1. Not finding help here? Sign up for a free 30min tutor trial with Chegg Tutors
    Dismiss Notice
Dismiss Notice
Join Physics Forums Today!
The friendliest, high quality science and math community on the planet! Everyone who loves science is here!

Statistical physics

  1. Feb 23, 2006 #1
    Hi.

    I'm having trouble with this statistical physics thing again. I am given this exercise:

    Problem 9 – A spin model

    In a solid at temperature T the atoms have spin 1 so that the m quantum number takes on the values m = 0, ±1. Due to an interaction with the electrostatic field in the crystal, the states with m = ±1 have an energy which is higher by ε than the state with m = 0.

    1. Find the average energy E(T) of the nuclei and the associated heat capacity [tex]C_V(T)[/tex]. Sketch both functions.

    I'm really confused about some basic things here. The Boltzmann distribution states that:

    [tex]p_r = \frac1{Z}\exp{(-E_r/kT)}.[/tex]​

    This is the probability that the system will be in a particular state r with energy [tex]E_r[/tex], right? I don't know the number of states of the system or their energies - I know only the individual energies of the atoms.

    I have nevertheless tried to determine the mean energy as a function of the temperature in various ways and I always end up with a function that approaches some constant value asymptotically at large temperatures. This would correspond to the heat capacity approaching zero as T tends to infinity (the heat capacity, [tex]C_V(T)[/tex], being the derivative of E(T)), which I don't think makes sense. I don't know if I'm making myself clear...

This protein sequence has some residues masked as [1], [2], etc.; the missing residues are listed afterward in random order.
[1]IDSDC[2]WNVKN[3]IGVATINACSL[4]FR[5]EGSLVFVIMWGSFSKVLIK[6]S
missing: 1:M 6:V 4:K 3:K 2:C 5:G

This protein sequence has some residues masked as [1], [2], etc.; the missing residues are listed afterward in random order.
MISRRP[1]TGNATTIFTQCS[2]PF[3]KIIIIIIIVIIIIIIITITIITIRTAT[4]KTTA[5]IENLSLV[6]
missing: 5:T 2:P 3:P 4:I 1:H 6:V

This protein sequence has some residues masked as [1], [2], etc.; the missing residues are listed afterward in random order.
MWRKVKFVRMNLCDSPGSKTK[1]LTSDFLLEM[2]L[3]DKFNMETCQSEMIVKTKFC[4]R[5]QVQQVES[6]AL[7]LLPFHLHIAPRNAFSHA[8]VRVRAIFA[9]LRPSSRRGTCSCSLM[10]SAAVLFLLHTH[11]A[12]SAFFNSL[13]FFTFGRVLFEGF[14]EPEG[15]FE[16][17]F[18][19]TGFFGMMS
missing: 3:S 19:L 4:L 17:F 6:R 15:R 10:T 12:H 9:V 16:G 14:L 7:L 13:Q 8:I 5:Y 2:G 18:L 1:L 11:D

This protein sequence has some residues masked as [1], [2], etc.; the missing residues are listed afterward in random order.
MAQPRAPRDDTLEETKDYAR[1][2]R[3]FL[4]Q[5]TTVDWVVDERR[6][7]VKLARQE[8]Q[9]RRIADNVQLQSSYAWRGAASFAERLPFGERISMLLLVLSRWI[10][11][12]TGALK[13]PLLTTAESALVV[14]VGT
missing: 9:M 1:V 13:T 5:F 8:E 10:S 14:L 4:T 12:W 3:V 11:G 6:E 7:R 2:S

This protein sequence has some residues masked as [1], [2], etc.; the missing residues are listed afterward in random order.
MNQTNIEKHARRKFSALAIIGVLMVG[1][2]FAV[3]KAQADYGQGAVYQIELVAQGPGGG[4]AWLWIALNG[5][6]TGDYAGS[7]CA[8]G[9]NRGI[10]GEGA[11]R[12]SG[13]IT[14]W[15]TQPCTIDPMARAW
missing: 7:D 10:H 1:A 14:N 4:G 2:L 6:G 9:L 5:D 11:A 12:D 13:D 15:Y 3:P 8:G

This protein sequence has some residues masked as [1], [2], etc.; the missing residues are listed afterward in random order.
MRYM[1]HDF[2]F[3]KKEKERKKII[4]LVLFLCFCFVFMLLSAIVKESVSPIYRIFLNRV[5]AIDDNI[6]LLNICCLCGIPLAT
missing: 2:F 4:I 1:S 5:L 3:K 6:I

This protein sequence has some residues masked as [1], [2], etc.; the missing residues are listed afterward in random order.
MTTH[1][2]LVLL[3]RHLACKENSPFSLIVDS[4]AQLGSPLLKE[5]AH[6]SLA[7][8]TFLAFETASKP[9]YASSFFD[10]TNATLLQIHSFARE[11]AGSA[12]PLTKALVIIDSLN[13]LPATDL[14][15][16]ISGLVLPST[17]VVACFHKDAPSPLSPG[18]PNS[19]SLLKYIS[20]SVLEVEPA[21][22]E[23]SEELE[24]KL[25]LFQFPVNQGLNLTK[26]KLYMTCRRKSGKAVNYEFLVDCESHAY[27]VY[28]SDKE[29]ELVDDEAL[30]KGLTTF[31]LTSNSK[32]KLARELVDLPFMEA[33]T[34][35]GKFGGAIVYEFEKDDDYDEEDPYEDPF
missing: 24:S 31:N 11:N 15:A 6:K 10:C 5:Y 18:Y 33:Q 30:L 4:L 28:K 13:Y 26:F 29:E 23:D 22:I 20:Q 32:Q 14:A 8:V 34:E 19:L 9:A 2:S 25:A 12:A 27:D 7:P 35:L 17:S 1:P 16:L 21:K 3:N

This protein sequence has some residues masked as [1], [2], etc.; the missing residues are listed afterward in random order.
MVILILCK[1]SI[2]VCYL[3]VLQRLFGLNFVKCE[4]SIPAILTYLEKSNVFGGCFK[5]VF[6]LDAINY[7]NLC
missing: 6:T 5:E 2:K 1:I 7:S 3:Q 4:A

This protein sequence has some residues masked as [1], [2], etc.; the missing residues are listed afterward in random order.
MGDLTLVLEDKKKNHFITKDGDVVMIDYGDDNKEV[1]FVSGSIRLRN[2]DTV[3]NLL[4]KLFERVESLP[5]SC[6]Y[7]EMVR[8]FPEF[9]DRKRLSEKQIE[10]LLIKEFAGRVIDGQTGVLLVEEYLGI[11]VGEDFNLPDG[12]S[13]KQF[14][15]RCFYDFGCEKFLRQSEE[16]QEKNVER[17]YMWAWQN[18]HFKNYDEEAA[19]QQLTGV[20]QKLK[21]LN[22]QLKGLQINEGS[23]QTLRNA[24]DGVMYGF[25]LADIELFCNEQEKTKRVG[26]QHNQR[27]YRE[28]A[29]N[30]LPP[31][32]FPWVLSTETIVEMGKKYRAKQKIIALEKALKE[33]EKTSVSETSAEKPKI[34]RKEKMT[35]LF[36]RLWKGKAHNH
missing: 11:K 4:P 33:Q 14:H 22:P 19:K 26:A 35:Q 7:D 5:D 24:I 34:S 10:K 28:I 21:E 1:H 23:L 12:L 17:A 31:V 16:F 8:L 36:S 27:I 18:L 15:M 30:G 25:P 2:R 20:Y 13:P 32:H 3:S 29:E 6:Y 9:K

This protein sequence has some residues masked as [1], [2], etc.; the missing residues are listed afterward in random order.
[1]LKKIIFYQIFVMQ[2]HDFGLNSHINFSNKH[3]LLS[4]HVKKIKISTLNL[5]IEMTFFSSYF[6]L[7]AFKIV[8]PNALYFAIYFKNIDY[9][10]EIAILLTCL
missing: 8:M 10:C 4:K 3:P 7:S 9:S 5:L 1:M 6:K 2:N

Any help would be appreciated.
     
  2. jcsd
  3. Feb 23, 2006 #2

    Physics Monkey

    User Avatar
    Science Advisor
    Homework Helper

    Hi broegger,

    In your case the spins don't interact with each other, so the energy states of the whole system can be labeled by the individual spin states. Because the spins are independent, the whole partition function factors into a piece for each spin, and it's just a few lines to obtain the full partition function. Also, the energy should approach an asymptotic value in the limit of high temperature. This becomes obvious when you think about the fact that the energy of the system is bounded from above.

    hope this helps.
     
  4. Feb 24, 2006 #3
    Yea, thanks. So if there is N atoms we would have [tex]Z_{tot} = Z^N[/tex]?

    I think what was confusing me was the fact that I used to think of the heat capacity intuitively as "the amount of energy needed to raise the temperature by 1 degree", and so, the heat capacity approaching 0 seems to imply that you could raise the temperature indefinitely without supplying any energy. What does in fact happen if you keep supplying heat even though the system can't absorb any - there seems to be many possibilities?

    Thanks for helping out.
     
Know someone interested in this topic? Share this thread via Reddit, Google+, Twitter, or Facebook

Have something to add?



Similar Discussions: Statistical physics
  1. Statistical Physics? (Replies: 2)

  2. Statistical physics (Replies: 1)

  3. Statistical physics (Replies: 8)

  4. Statistical Physics (Replies: 0)

  5. Statistical Physics (Replies: 0)

Loading...